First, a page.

Mushrooms after drying

Then beat them in a marble mortar [or a blender] and sift them through a fine sieve with a little Chyan [Cayenne] pepper and pounded mace. Bottle it and keep it in a dry closet.”

Mushrooms powdered

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The Edible Hedgerow

I went a little foraging escapade last week to see what wild food I could find in Chorlton Meadows, one of my favourite places in Manchester. The hunter-gatherer is not quite dead. Today’s aim was to find some fruit for some nice hedgerow jelly; something you don’t find in the shops, no siree. I wonder how many people do this anymore? It’s shocking that there are tiny punnets of blackberries in the supermarket selling for 3 or 4 pounds when you can get them free from the brambles!

The first thing you need to find if you want to make a good hedgerow jelly is some crab apples. There’s an area of the meadows called Hardy’s Farm and I knew that there was plenty of apple trees around there so I headed straight for it. The poor summer we’ve had – very wet and warm – has been the perfect environment for moulds and other fungi, they had managed to infect every tree I came across except for one! Some trees didn’t even have fruit or flowers on them. A sad, sad state of affairs. It is a little early for apples though, so perhaps they’ll get their act together.

Some of the few crab apples that weren’t diseased

Crab apples, or any windfall apples really, make up 50 percent of the jelly because apples provide the pectin that sets jelly once it is cooked.

The great thing about these jellies is that you can use berries that are normally far too sour and astringent in their unsweetened form. I found several species though many of them were not quite ripe.

The rowans were laden with berries

Two of the best examples of this were the two most bountiful species: hawthorn and rowan. These are very common trees found in hedgerows, forests, scrubland and gardens.

The brilliant red berries seemed to glow against the rather miserable grey backdrop of the rain and clouds – especially the rowanberries. If you look closely at them, you can see that they are just tiny apples themselves.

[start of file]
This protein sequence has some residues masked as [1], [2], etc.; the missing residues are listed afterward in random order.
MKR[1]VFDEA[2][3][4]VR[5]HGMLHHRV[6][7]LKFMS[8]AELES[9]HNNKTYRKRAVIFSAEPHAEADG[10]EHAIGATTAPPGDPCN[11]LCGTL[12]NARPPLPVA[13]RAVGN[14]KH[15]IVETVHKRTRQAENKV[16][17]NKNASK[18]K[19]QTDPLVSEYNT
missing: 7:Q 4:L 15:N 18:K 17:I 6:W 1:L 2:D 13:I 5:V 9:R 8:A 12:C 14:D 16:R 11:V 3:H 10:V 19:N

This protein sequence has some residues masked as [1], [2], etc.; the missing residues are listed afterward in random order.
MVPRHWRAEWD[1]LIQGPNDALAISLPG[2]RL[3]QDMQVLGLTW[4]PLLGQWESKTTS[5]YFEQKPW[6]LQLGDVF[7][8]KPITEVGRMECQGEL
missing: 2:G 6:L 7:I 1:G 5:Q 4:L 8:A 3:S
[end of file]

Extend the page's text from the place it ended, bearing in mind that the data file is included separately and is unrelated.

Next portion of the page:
Rowanberries are simply tiny apples!

(to be botanically correct: apples are just large berries)

There was also a few ripe rosehips, so I grabbed some of those too. The other species I found were no way near ripe enough or in high enough numbers: sloes (the wild ancestor to damsons), blackberries, elderberries and some wild plums.

Some rather unripe blackberries and hips

Hedgerow Jelly

Once you have collected your fruit you can now get making your jelly – and don’t worry if crab apples are the only thing you found because they make a delicious pink-tinged tart jelly themselves. (Notice that I have suddenly gone metric, there’s a reason for this, but that’ll have to wait for another post. I shall endeavour to add Imperial measures though.)

1 kg (2 lbs) crab apples

1 kg (2 lbs) wild berries

1.2 litres (2 pints) water

granulated sugar

Wash your fruit – you don’t want hedgerow and earwig jelly. Roughly chop your apples; don’t core or peel them, it is the core and peel that contain the most of the precious pectin.

As for the berries, I give them a quick blitz in the food processor. Place the fruit in a large heavy-based stock pot. Bring to a boil, cover and simmer until the fruit is mushy.

In order to achieve a nice clear jelly, you need to strain the juice through cloth – I use muslin and a proper jelly stand for this, but it’s perfectly fine to use a large sheet of muslin, cheesecloth or even an old pillowcase. Scald your material in boiling water to sterilise it. Put the jelly bag on its frame with a bowl beneath it to catch the drips. Pour in the mushy fruit and juice and allow it to drip through in its own time overnight. If you don’t have a jelly bag, you can tie a bundle of cloth to the handle of a cupboard above a bowl.

The next day, measure how much juice you have – it should be between 1 and 1.2 litres – and pour it into your stockpot or preserving pan (I am saving up for one of those). For every 600 ml (1 UK pint) of juice you have, you’ll need 450 g (1 pound) of sugar. Add this to the pan and turn on the heat to medium, stir with a wooden spoon until the sugar is completely dissolved, then turn the heat to maximum. Boil the fruity syrup until setting point is reached: this is easy to judge if you have a thermometer, because pectin sets at 104.5⁰C.This should take about 10 or 15 minutes. If you don’t have one then, turn the heat off and place a drop of the jelly on a freezing-cold plate. Let it set, then push it with your nail. If it wrinkles, then it is ready. If it doesn’t, put the heat on again for 10 minutes and try again.

Once setting point is reached, skim away the skum and pour into sterilised jars. The way I do this is I put the jars and lids on a clean baking tray in the oven for 30 minutes at 120⁰C.

Variation: Mulled cider jelly. Use 2 kg of crab apples, and add a 500 ml bottle of dry or sweet cider along with 700 ml of water, along with a cinnamon stick, some cloves, a star anise and a piece of nutmeg. When it comes to the point where you add the sugar, use 100 g less as the cider lends a lot of sweetness itself.

Mulled cider jelly